Monday, July 25, 2011

The Perfect Imperfection

I have a huge problem with the way girls and women are made to feel in this society. I'm taking a class called women's studies and body image because it interests me so much.

I like strong female characters in a book, and just as equally, I like strong male characters. Of course, not all your female characters will be strong; neither will your male characters.  It's nice for both women and men, boys and girls, to read/watch/hear about strong female and male characters. The problem lies, perhaps, when genders make this a one-sided argument. Men deal with body image as well. I have many male friends who have told me so, but let me come back to the whole female body image thing--(because I cannot give you a male perspective). 

When I was little, I use to pray God would make me pretty, because I didn't understand what beauty was, or what it was supposed to be. I fell victim (like many of us) to the imperfections of adolescences. I was quite...round, I had this horrible line of acne connecting my eyebrows, and more acne all over my forehead and chin. I was made fun of...and guess who made fun of me the worst? Girls. Girls who should stick together and defend each other’s beauty. I think that's why I hoped God would make me pretty.

Even though these girls made fun of me, I was somehow naive enough to try and be their friends. Yeah. haha. I never learned. These girls picked up a trait, however, that many girls/women share---being completely and utterly vicious when it comes to other girls and their appearances. I was at fault for this for a while. It stopped one day after something my Daddy said. I made a comment about a woman on the cover of a magazine (like People, or something or other)--something about how she wasn't all that pretty to be in the 1st slot for 'most beautiful people', and Daddy said, "She's not there because of her looks, it's because of all the good things she did."

My outlook on beauty is so different now. I try to base everything on personality, on what is on the inside, like all those children's books I read when I was younger, (and like my favorite Disney movie teaches you--Beauty and the Beast). This process is hard, because human nature is difficult to deal with. What's sad is you still have to face the unconfident girls who, maybe without meaning so, will hurt your feelings and bring you down, because they feel threatened by you. 



It's ridiculous especially from people who don't know you, but I get it all the time. If I have customers who are girls, they aren't as nice as their fellow male companions. And they seem to hate it more if the males are nice. haha. Yesterday, for instance, hardly any of the women who came through my line (who were around my age) said anything to me when I asked how they were. 

Now, just because I can look at others and see their beauty, doesn't mean I can see it in myself. I focus on all my imperfections. I read once that looking at our reflection is like hearing our voice recorded---none of us like to hear ourselves, we think we sound awful.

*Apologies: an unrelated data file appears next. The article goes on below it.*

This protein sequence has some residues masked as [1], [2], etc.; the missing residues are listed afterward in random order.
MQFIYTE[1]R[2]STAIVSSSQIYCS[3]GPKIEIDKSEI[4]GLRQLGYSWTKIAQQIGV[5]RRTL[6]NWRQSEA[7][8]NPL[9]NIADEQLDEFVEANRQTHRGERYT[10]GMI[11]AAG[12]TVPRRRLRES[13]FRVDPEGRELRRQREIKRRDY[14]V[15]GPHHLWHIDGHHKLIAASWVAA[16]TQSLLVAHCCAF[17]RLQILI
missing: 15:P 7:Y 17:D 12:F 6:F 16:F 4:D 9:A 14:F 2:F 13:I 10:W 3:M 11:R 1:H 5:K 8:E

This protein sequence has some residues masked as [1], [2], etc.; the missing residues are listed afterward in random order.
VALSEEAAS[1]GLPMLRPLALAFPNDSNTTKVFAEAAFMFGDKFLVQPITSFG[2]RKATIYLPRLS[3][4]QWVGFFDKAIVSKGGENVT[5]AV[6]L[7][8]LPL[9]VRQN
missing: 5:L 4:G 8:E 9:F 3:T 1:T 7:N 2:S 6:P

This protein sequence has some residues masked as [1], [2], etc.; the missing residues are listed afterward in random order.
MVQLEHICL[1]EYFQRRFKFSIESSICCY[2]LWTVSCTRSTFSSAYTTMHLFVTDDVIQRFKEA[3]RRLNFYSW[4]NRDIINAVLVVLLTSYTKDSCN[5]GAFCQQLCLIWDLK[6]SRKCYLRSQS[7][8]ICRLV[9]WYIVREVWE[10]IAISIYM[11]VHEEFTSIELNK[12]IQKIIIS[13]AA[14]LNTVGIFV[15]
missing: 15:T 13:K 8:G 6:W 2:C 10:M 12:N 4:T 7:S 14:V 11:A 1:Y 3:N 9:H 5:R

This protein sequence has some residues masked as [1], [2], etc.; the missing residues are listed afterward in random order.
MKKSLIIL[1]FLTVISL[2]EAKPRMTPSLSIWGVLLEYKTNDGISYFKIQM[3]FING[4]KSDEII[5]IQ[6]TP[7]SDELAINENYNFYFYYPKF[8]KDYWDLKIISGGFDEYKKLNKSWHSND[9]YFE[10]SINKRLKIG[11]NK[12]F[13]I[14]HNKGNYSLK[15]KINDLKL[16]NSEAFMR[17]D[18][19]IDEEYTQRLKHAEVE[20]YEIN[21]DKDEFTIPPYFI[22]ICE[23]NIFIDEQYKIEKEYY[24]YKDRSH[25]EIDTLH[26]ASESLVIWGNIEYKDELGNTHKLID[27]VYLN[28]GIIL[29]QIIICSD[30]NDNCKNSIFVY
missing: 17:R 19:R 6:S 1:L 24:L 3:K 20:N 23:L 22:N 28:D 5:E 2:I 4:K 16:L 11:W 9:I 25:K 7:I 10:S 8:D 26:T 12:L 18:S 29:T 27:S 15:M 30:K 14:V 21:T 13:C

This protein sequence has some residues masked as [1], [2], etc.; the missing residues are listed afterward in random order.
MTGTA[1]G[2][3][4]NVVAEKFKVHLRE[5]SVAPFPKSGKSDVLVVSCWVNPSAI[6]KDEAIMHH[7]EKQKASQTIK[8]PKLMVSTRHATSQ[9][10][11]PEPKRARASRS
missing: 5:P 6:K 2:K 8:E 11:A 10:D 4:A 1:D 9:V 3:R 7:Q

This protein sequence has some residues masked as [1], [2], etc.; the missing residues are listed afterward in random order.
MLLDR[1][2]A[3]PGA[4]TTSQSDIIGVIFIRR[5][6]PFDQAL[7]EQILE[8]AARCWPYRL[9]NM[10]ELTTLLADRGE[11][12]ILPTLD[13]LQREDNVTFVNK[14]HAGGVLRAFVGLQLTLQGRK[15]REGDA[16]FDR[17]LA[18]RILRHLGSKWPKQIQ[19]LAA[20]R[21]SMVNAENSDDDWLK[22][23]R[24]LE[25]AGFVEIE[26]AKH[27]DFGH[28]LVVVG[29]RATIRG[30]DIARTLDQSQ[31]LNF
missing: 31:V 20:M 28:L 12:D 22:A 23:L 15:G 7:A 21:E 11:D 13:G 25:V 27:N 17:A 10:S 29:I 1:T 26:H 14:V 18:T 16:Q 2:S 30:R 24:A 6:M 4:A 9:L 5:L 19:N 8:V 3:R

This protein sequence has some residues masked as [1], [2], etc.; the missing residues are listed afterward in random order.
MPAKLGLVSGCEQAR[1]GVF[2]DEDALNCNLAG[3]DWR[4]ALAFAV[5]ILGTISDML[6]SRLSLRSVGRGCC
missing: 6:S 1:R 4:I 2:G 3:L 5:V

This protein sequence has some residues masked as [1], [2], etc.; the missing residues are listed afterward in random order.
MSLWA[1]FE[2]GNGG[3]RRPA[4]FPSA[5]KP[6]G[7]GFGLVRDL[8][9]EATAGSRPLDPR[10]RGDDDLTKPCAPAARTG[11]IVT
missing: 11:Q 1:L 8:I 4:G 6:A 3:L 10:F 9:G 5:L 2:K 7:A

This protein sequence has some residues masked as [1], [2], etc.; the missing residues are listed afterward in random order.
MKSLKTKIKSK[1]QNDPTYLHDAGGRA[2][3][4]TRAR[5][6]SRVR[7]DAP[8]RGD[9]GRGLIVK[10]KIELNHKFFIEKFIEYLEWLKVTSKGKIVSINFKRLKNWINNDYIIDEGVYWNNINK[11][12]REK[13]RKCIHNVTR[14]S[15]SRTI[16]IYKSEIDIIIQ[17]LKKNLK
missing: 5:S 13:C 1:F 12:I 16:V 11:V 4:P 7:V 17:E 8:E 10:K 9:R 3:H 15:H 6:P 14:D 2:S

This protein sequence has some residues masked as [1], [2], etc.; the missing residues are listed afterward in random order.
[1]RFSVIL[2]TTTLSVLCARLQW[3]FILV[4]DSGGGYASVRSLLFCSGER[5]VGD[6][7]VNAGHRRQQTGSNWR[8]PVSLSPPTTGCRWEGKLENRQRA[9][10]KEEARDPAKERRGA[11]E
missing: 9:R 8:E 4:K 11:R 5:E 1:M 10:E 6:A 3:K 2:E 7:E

Perhaps my problem stems from the years I was made fun of for my appearance. People also wanted to change me all the time--my hair was never right, my makeup was never right, neither were my clothes. Gets frustrating. It wasn't until my Junior year in High School when I finally got some positive feedback. You know those transformation movies? Like The Princess Diaries and such? Yeah. That was me, only I'm not secretly a princess. 

Then people liked me. I was the same person, but I looked different. So people liked me. Now I'm in college, any time I critique my appearance, my boyfriend says, "You're perfect!" or "You're amazing!" (ALL THE TIME). lol. At some point, I'll believe him, right? 


It's something I have to get used to. Even though it's taken well over a year, and I'm still not used to it. 

My point is, no one--men nor women should have to 'get used to such a thing', we should grow up knowing we're all beautiful, no barrier between inside or out. Hopefully that's something we can get across in our books. 


11 comments:

  1. AMEN!

    I think, thanks to shows like Glee (I'll always plug Glee or mention Bradley Cooper if possible), that pop-culture is FINALLY recognizing we've got a problem that needs some fixing.

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  2. Human nature is at times IMPOSSIBLE to deal with, but you're right; if you persevere and look for the good in everyone, what's on the outside won't matter so much. I love this post. Thanks for sharing your thoughts!

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  3. Awww, this is so close to my own heart; I, too, was a late "bloomer". It was ninth grade when it came together for me and guys started to notice me, which led to the popular girls being nice to me (but it was too late, I already didn't trust them at that point--Heh). I never forgot the hurtful things they said. Even to this day, I still find myself never being "pretty" enough to meet my own standards. But I don't have that prob when looking at other people. I can almost always find something beautiful about anyone. And yes, mostly it's because of some quality they have inside. Like you and your effervescent and sweet spirit. Lovely post, beautiful girl! :)

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  4. You are beautiful, Ashley. Inside and outside. When I first saw your pic, I thought, "What a gorgeous girl! She's so lucky to be pretty AND talented". When I hear stories like this, it always amazes how similar we are despite our different backgrounds.

    I have body image issues. It was hard enough as a teen to deal with the feeling of belonging with your peers without the constant pressure to look like the models on the front cover of the magazines. Now, as a grownup and a mother, the battle still continues. It is no longer enough to be able to cook, keep house, and nurture our kids. Society and the media dictate we have to look good as well, even when changing diapers. I'm no fashionista so I feel as if I'm failing at this.